The holidays can be an exciting time, especially if you genuinely enjoy spending them with family. However, if you’re someone with an aunt who constantly inquires about the state of your love life, or an uncle who says truly ignorant things that are rarely checked, you might be approaching Christmas with serious apprehension.

We did give you some great tips on how to get through the holidays with a dysfunctional family, but sometimes it’s deeper than that. Maybe their behavior, or the behavior of a specific relative, is more than just annoying, but instead, it causes you serious concern.

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There are ways to equip yourself to not have to deal with family members who leave you in an emotional tailspin, though. Conflict resolution expert Damali Peterman offered up some advice for every kind of troublesome relative. For instance, there are ways to avoid having to argue with that same cousin you always bump heads with.

“Any topic, person or event that you know will lead to an explosion, you can avoid them,” she said. “You can’t control the behavior of another person, but you can control your own. If you know that if you bring up politics, someone’s pecan pie or whatever the case may be, it’s going to end in an issue, then you can steer away from that issue.”

If they still come at you looking for trouble, maybe because they want to get under your skin, Peterman says do not engage.

“What happens if you don’t engage? What happens if they come over ready to pick up where you last left off? How about instead of you doing what they think you’re going to do, you try what we call non-complementary behavior,” she said. “That means that you do the opposite of what they think you’re going to do.”

Examples of non-complementary behavior include de-escalating situations by speaking calmly and in a lower voice. If they frown at you or come off upset from the jump, smile in response. Peterman says it’s about taking back control that we often lose in the midst of conflict.

There are family members who don’t mean harm, though. They ask you about a recent breakup, when you expect to conceive a child and other things that cause you to freeze up. Peterman’s advice is to redirect their question, not by completely avoiding it to talk about something else, but by introducing new information. Throw in an “and” as opposed to “but” when responding to triggering questions

“If you say things are going great, add ‘and I also did xyz’,” she said. “You can redirect the conversation to something that you want to talk about.”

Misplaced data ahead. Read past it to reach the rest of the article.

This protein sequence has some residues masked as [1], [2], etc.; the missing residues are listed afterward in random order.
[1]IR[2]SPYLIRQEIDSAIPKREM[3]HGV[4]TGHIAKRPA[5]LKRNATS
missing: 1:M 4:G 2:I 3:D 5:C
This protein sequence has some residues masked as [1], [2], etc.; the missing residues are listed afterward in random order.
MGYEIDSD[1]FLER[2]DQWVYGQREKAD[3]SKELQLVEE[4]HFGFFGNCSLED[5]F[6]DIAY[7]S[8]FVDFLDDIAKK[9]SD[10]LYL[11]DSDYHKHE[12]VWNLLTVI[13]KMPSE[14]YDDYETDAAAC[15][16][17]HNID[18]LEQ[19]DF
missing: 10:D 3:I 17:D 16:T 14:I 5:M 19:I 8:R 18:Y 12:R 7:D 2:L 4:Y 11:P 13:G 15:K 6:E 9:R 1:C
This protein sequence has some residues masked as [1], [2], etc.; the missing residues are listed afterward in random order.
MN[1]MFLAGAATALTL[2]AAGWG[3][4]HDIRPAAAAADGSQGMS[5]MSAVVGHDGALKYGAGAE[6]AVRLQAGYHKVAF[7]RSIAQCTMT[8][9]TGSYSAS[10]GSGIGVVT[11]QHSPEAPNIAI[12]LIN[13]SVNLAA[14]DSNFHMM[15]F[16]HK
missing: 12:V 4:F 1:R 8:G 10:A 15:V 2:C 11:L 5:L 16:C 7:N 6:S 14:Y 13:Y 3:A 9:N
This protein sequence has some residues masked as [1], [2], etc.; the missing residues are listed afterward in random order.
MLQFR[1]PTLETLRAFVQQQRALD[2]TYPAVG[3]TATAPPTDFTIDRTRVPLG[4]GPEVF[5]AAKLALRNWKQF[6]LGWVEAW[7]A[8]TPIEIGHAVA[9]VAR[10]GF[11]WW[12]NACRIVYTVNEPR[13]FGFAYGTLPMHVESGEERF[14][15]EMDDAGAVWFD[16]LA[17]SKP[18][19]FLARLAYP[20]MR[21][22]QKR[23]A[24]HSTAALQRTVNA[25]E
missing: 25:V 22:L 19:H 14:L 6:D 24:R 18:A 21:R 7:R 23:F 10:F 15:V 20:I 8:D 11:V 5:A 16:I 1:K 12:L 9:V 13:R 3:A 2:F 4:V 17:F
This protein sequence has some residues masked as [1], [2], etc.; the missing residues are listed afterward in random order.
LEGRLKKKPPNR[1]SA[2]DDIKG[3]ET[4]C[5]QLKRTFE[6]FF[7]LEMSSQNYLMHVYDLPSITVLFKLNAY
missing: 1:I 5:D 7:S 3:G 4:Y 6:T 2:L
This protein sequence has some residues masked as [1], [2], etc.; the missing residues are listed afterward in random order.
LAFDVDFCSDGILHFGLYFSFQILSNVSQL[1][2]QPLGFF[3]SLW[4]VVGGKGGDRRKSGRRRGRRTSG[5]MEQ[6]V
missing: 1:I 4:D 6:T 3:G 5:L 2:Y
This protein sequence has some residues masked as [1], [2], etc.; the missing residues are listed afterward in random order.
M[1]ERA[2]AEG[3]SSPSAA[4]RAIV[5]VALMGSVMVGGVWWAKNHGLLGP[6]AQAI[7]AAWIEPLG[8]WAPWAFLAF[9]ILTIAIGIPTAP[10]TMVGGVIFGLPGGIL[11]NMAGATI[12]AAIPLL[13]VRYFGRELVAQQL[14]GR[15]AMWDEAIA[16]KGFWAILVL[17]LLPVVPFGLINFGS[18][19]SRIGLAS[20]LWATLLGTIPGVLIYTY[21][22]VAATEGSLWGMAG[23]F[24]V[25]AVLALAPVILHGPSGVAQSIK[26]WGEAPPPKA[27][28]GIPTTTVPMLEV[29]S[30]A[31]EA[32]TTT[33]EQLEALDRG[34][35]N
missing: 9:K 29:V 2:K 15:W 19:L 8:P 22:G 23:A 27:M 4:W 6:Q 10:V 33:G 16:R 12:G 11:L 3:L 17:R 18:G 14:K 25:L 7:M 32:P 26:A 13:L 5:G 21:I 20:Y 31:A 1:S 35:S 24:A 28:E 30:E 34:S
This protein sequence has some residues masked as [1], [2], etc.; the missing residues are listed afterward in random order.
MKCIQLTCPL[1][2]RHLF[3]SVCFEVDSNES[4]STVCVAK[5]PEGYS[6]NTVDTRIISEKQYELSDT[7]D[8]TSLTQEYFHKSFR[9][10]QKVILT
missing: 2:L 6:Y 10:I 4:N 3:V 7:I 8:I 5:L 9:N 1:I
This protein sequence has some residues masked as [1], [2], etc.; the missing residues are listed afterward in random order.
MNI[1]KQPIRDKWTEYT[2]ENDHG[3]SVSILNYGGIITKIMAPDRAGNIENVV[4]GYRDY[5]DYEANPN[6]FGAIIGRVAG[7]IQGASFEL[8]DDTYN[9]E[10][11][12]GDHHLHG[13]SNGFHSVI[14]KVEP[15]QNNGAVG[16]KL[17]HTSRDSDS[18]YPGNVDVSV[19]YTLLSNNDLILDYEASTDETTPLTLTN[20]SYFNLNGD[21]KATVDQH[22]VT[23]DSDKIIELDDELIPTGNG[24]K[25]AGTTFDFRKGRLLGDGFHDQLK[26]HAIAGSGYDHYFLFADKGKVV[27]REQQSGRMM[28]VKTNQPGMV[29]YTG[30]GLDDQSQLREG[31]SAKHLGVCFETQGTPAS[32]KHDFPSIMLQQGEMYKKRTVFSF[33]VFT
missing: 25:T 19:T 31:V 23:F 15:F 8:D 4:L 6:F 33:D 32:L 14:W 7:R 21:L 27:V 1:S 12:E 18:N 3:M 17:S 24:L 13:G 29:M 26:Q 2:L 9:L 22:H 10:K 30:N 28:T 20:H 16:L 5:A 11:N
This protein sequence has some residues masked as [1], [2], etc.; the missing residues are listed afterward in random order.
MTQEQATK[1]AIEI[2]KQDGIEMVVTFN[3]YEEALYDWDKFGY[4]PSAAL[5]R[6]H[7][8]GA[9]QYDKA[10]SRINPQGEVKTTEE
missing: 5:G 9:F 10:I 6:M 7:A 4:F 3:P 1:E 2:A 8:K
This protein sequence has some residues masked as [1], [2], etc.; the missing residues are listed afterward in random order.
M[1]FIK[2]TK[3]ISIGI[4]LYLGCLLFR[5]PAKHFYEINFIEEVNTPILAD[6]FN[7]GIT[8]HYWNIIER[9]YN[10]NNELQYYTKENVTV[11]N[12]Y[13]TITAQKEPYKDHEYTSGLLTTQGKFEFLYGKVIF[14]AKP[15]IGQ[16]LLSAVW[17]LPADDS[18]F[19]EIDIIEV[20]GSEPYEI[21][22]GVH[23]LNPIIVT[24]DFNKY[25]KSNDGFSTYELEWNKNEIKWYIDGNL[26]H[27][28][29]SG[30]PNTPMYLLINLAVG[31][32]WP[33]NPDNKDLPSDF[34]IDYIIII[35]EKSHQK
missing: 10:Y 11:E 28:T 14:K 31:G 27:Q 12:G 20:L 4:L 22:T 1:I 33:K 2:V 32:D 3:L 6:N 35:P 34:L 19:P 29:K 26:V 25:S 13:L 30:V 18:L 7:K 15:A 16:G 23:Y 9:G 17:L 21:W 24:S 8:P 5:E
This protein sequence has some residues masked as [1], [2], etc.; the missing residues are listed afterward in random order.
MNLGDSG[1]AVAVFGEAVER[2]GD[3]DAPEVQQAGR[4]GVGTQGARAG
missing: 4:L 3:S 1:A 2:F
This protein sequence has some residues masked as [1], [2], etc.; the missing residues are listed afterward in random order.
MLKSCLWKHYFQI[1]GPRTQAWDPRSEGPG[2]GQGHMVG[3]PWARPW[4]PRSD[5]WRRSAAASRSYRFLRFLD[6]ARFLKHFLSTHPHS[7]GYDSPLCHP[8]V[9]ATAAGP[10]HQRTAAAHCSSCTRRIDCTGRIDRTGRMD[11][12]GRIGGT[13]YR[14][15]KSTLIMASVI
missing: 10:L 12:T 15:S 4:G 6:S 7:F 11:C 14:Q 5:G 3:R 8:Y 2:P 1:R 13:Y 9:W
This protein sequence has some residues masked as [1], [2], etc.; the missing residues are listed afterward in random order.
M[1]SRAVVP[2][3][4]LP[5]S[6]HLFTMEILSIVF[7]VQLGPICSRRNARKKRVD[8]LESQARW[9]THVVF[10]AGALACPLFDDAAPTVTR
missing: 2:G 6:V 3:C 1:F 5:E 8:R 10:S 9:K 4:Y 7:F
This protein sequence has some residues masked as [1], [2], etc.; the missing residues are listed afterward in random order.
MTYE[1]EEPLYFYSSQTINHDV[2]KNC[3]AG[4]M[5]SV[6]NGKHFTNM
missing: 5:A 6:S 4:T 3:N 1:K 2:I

Another thing she recommends is to answer a question with a question.

“They may be asking you about your love life because they have a new person they’re dating that they want to talk about but they don’t know how to bring it up,” she said. “It can be a way to reveal what the person is actually getting at by asking the question. Perhaps they’re just nosy and want to be in your business, but you won’t know unless you try it out.”

What do you do about the really discourteous family member? Perhaps they make homophobic comments or speak on social issues in a way that is truly problematic. Sadly, while you might want to tell them about themselves in that moment so as not feel you were silent against such ignorance, Peterman says it’s best to address that person’s behavior away from the rest of the family.

“In my experience, usually the holiday gathering, especially if you’re in the midst of many people, isn’t the right time to try to change someone’s perspective on a situation,” she said.

She says people will often want to save face and not feel like they’re being called out in front of everybody. Because of that, the spades table on Christmas night may not be the best forum to try and change someone’s mentality.

“What I tell people to do is pick your battles,” she said. “That being said, sometimes you can’t help it. Maybe what they’re talking about directly affects you. Find a time to bring up those conversations in a way that would be received better. I think timing and opportunity have to be aligned, and typically, family gathering time is not the time.”

In the moment though, she says that “silence is golden” in response to ugly comments about sensitive issues. When you don’t say anything in response, the individual might move on from the uncomfortable topic, especially if you actually engage them by actively listening, but offer nothing back to them.

“It’s hard to fight someone who’s not fighting back with you,” she said.

However, if you’ve tried your best to arm yourself and protect your peace before attending a family function every year but you still find great discomfort in the idea of being around certain people in your family and don’t want to tiptoe around them, sometimes it’s best to just distance yourself. This is especially the case if your relative(s) are not people you can address directly about how their behavior makes you feel because they won’t take it seriously.

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“There are many ways to get around going to do something,” she said. “You can put it on work, you can put it on studying. You can go somewhere else. I think there are a lot of ways you can do it where people won’t feel a certain way.”

Who needs to duck and dodge people when you can just to not be bothered? Send a holiday card or drop off gifts and keep it moving. Visit those you actually want to interact with after the holiday. If being around family, or specific relatives, is something you dread, Peterman says it’s best to do what’s necessary for your well-being.

“If it causes you too much anxiety, by all means, find a way to bow out of it gracefully,” she said.

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